By Arathy Somasekhar
HOUSTON (Reuters) – Crude oil prices above $90 a barrel in the United States stirred worries that inflation could rise further in an economy where the Federal Reserve has already hiked interest rates steeply to control rising prices.
Higher oil prices are a burden on global economies, raising costs for transportation and manufacturing while pressuring consumer spending. President Joe Biden’s administration last week polled oil refiners about operating plans, a sign of concern about gasoline prices and fuel supplies.
U.S. West Texas Intermediate crude (WTI) for October delivery rose 1.9% on Thursday to settle at $90.16, the first close above $90 since Nov. 2022, as traders bet oil supplies would remain tight for the rest of the year.
“The rally in crude will eventually be met with demand destruction,” said Dennis Kissler, senior vice president of trading at BOK Financial. “I’m just not sure if that will be $90 oil or $100 oil that tips the scale.”
Oil prices could reach $100 per barrel by the end of the year, some market participants predict. International Brent crude futures settled at $93.70 a barrel on Thursday, their highest this year. [O/R]
More expensive oil prices are pinching drivers at the pump. U.S. consumer inflation in August increased by the most in 14 months on high fuel costs. Gasoline accounted for more than half of the increase in the Consumer Price Index.
OPEC OUTPUT CUTS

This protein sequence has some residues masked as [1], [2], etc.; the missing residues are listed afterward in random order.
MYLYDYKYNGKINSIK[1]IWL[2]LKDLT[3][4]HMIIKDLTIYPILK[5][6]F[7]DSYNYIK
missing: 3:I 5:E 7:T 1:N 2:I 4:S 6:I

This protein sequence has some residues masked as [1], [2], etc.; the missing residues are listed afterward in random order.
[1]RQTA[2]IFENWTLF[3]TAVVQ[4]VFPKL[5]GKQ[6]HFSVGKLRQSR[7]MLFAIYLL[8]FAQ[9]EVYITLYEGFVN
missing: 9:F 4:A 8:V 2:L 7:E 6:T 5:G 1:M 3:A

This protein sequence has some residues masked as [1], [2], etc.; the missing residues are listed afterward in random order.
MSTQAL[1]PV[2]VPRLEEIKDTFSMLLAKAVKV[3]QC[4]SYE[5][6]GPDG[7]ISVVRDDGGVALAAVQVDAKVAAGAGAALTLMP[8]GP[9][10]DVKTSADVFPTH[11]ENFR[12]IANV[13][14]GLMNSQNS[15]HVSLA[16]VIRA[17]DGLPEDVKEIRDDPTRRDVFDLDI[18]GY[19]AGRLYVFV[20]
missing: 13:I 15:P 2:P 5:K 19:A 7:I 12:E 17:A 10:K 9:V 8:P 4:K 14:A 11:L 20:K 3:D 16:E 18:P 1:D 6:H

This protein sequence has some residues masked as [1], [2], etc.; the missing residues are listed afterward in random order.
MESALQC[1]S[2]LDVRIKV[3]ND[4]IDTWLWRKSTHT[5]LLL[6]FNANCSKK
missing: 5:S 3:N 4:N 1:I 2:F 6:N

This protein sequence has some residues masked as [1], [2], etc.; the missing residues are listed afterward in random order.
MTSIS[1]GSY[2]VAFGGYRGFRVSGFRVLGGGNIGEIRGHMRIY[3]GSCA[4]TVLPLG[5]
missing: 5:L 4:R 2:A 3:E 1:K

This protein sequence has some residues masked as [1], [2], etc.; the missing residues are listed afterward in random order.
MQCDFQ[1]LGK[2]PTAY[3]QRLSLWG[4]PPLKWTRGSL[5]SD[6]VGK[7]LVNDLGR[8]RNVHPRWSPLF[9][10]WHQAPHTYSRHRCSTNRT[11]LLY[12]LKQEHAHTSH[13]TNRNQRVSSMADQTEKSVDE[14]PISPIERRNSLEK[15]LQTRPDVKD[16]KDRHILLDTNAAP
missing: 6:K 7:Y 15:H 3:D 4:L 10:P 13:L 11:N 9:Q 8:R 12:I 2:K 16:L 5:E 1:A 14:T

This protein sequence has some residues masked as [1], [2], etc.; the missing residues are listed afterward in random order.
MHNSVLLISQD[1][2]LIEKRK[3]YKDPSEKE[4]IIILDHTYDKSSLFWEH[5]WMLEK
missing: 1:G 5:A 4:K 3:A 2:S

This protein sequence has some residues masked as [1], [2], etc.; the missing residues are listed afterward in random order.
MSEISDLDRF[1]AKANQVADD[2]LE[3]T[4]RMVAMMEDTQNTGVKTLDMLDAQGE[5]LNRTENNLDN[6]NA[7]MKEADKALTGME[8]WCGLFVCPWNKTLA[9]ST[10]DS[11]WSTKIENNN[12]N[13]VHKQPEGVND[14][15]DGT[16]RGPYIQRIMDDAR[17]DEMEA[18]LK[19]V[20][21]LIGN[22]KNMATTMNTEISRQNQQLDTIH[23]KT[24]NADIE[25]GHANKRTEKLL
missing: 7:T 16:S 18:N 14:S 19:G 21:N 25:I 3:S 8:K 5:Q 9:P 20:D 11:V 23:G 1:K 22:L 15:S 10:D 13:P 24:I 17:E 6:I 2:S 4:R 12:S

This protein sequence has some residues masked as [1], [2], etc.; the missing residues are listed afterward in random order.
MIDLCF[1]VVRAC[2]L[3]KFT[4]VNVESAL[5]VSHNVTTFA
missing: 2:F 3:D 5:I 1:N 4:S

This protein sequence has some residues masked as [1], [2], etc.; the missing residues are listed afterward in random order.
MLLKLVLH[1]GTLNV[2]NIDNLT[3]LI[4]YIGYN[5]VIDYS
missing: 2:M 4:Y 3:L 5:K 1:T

Oil supplies are tightening with top OPEC+ producers Saudi Arabia and Russia extending 1.3 million barrel per day output cuts through year-end. U.S. crude production has also flattened in recent months on a 17% drop in drilling rigs in the last 52 weeks.
Traders are bidding up near-term supplies, a factor likely to reduce U.S. oil inventories as refiners run plants at high levels to meet strong demand for gasoline and diesel.
WTI futures for October delivery traded as much as $9.15 a barrel above crude to be delivered in October 2024. That was the highest premium since November 2022.
Higher prices in the near term prompt traders to sell oil immediately rather than store it.
“There is absolutely no incentive to store oil in a tank,” said John Kilduff, partner at New York-based hedge fund manager Again Capital.
The U.S. consumer and China’s energy demands remain a wild card for oil pricing. U.S. demand has remained strong even as fuel prices rise. China has boosted liquidity to support the country’s economic recovery.
(Reporting by Arathy Somasekhar in Houston; Editing by David Gregorio)